Following my fork offset testing on the Blur, I got in touch with Josh Kissner, a product manager at Santa Cruz Bicycles, to find out if his experience was similar to mine. “We did a fair bit of testing with the Blur and Highball with both offsets before making a decision”, explains Kissner. “Both ended up with a 44mm offset. I’d say it was a slam-dunk on the Highball, which has a bit of a steeper head angle than the Blur (0.5° static, but the sagged difference is more). It keeps the bike calm and stable. Especially since we’re putting shorter-than-traditional XC stems on these bikes, the steering gets a little quick with the 51mm offset.”
“The Blur was a bit of a harder decision”, Kissner reveals. “When ridden with a dropper, in an aggressive style, the shorter offset feels perfect. I’d say when high-posting through corners, it takes more effort to get turned though. “We had to decide if we wanted to prioritise high-speed handling or easier turning at lower speeds, which was a tough decision. In the end, we decided to err on the side of aggressive riding, as that’s our company DNA. We’d rather have a bike that feels better the harder you ride it, than the opposite.”
You might gather that it is indeed possible to ride both fork offsets on the Blur. It certainly won’t ruin the bike running a 51mm offset fork, it’ll just provide a different steering dynamic – which may or may not work in your favour.
Are Reduced-Offset Forks The Future Then?
Given the growing popularity of reduced-offset forks amongst the industry, is this something that will rise and bubble as a trend, or will all mountain bikes head in this direction in the future?
I asked that question to the various bike designers and product managers I’d spoken with for Part One of this feature.
“Realistically, we were all putting short-offset forks on 29er for the first bunch of years”, says Kissner. “I think we only switched to 51mm in 2015, along with the rest of the industry. Now instead of trying to make 29ers ride like 26in bikes, we’ve accepted that there are a lot of advantages to them NOT riding like 26in bikes. Plus, now we have 40mm stems and 170mm droppers, things that help tame big, long, stable bikes.” As mentioned previously, all of Santa Cruz’ current 29er models are now built with shorter 42/44mm offset forks.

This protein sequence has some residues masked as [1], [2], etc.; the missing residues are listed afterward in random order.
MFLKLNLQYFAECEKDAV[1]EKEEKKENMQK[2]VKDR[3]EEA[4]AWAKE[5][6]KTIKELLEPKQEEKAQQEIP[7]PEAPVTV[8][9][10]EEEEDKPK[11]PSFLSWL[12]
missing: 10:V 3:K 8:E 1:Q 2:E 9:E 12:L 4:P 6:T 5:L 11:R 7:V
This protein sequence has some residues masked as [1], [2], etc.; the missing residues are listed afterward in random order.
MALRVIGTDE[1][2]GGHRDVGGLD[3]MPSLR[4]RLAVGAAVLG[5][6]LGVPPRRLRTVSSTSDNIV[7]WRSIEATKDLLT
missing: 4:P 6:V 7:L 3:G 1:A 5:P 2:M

Giant Bicycles has a similar perspective. “We think reduced offset has application to just about every 29er application, given the correct reach and other geometry figures are designed in conjunction”, responds Andrew Juskaitis. “As reach numbers continue to grow on just about all new 29er product, we probably will (spec more reduced-offset forks).”
Chris Cocalis of Pivot Cycles partially agrees. “If the handling aspects of 44mm offset fork become more universally accepted then it’s certainly possible”, responds Cocalis. “However, what every rider ultimately wants is the best riding experience possible. That doesn’t necessarily mean that because Eddie Master’s is killing it in the EWS with a 44mm offset X 170mm FOX 36 fork on his Firebird 29, that the guy or girl riding Trail 429’s on their local trails will have the same experience with a 44mm offset fork on a 130mm travel fork on that bike and in the conditions it was designed for.”
On this note, Cocalis reiterates the problem with over-focussing on one or two numbers in a geometry chart, rather than looking at the entire package. “It’s actually pretty messed up that we get so hung up on a couple of numbers that do have an effect, but in the big picture, it is just a small piece of the puzzle that needs to be considered when designing a great performing bike.”
While Vincenz Thoma of Canyon recognises what a reduced-offset fork can bring to the table (like it did with the new Strive 29er), he is also somewhat cautious of riders getting overly excited about the reduced-offset trend and plugging them into their existing bikes. “I personally don’t think it will help everybody if you just put a short offset fork in the same bike just because it’s a trend”, says Thoma. “In the end, the bike needs to feel right for a certain use and as said above”.
As far as Ian Alexander and Whyte Bikes is concerned though, the future will be one of only reduced-offset forks. “I think the advantages are pretty obvious, and critically, they are demonstrable as well”, says Alexander. “You can feel the tangible advantages which is not always the case with some trends and tech developments in the bicycle industry.”
For determining how ground trail affects a bike’s handling, testing two separate fork offsets on the one bike proved to be an invaluable method for isolating those performance differences. And while the characteristics are fairly subtle, they are present.
In my experience with the Blur, I preferred the shorter 44mm offset and the stability-boosting qualities it brought to the front end of this lightweight trail ripper. For going way too fast on the descents, and (mostly) getting away with it, the added ground trail brought a useful steadiness to the steering. And because I was able to adapt to that steering dynamic, I personally found the reduction in agility through really tight trails to be worth the tradeoff.
At the end of this experiment, I’ve learnt a lot about offset, trail and mountain bike geometry as a whole. I’m not entirely sure we’ll see all bikes moving to reduced-offset forks in the future, since there are benefits to using a longer offset in certain applications. And after all, not every mountain bike is designed to suit every rider and every type of riding.
That being said, and given the obvious influence that trail has on a bike’s handling, this is one measurement I think we’ll be paying a lot more attention to.